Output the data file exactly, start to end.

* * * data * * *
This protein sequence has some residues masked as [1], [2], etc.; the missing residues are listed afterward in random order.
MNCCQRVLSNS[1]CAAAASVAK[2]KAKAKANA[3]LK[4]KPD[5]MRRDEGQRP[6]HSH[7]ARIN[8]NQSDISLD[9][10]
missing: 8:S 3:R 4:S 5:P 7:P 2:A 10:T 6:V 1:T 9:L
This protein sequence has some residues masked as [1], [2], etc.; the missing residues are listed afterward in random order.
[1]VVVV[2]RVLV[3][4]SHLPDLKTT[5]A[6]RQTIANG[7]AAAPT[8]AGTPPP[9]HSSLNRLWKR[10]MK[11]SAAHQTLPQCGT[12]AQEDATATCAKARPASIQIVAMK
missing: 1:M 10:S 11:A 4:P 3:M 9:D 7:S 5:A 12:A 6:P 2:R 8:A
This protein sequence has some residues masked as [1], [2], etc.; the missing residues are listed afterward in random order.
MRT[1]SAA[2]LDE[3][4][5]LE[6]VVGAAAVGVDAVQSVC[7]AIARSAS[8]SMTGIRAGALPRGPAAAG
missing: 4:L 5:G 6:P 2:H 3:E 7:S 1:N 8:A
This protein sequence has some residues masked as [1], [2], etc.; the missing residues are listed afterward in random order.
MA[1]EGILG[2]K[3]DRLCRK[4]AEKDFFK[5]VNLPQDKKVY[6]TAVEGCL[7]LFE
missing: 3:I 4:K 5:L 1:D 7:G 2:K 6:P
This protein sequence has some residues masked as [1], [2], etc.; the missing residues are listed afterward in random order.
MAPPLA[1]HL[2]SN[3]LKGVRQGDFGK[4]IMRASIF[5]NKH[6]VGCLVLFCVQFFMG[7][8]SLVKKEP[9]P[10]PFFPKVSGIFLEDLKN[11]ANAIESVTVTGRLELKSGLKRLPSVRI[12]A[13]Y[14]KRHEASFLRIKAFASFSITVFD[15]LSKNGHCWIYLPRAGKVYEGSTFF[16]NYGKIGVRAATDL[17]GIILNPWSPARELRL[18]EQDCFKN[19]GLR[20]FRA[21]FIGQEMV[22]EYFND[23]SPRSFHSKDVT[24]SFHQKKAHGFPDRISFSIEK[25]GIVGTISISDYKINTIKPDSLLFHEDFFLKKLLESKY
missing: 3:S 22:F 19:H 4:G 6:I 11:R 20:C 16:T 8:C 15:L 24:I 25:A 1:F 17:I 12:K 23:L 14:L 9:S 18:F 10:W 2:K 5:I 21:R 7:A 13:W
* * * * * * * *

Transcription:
This protein sequence has some residues masked as [1], [2], etc.; the missing residues are listed afterward in random order.
MNCCQRVLSNS[1]CAAAASVAK[2]KAKAKANA[3]LK[4]KPD[5]MRRDEGQRP[6]HSH[7]ARIN[8]NQSDISLD[9][10]
missing: 8:S 3:R 4:S 5:P 7:P 2:A 10:T 6:V 1:T 9:L
This protein sequence has some residues masked as [1], [2], etc.; the missing residues are listed afterward in random order.
[1]VVVV[2]RVLV[3][4]SHLPDLKTT[5]A[6]RQTIANG[7]AAAPT[8]AGTPPP[9]HSSLNRLWKR[10]MK[11]SAAHQTLPQCGT[12]AQEDATATCAKARPASIQIVAMK
missing: 1:M 10:S 11:A 4:P 3:M 9:D 7:S 5:A 12:A 6:P 2:R 8:A
This protein sequence has some residues masked as [1], [2], etc.; the missing residues are listed afterward in random order.
MRT[1]SAA[2]LDE[3][4][5]LE[6]VVGAAAVGVDAVQSVC[7]AIARSAS[8]SMTGIRAGALPRGPAAAG
missing: 4:L 5:G 6:P 2:H 3:E 7:S 1:N 8:A
This protein sequence has some residues masked as [1], [2], etc.; the missing residues are listed afterward in random order.
MA[1]EGILG[2]K[3]DRLCRK[4]AEKDFFK[5]VNLPQDKKVY[6]TAVEGCL[7]LFE
missing: 3:I 4:K 5:L 1:D 7:G 2:K 6:P
This protein sequence has some residues masked as [1], [2], etc.; the missing residues are listed afterward in random order.
MAPPLA[1]HL[2]SN[3]LKGVRQGDFGK[4]IMRASIF[5]NKH[6]VGCLVLFCVQFFMG[7][8]SLVKKEP[9]P[10]PFFPKVSGIFLEDLKN[11]ANAIESVTVTGRLELKSGLKRLPSVRI[12]A[13]Y[14]KRHEASFLRIKAFASFSITVFD[15]LSKNGHCWIYLPRAGKVYEGSTFF[16]NYGKIGVRAATDL[17]GIILNPWSPARELRL[18]EQDCFKN[19]GLR[20]FRA[21]FIGQEMV[22]EYFND[23]SPRSFHSKDVT[24]SFHQKKAHGFPDRISFSIEK[25]GIVGTISISDYKINTIKPDSLLFHEDFFLKKLLESKY
missing: 3:S 22:F 19:H 4:G 6:I 11:R 20:C 16:T 8:C 15:L 24:I 25:A 1:F 17:I 12:K 23:L 14:L 9:S 18:F 10:W 2:K 5:I 21:R 7:A 13:W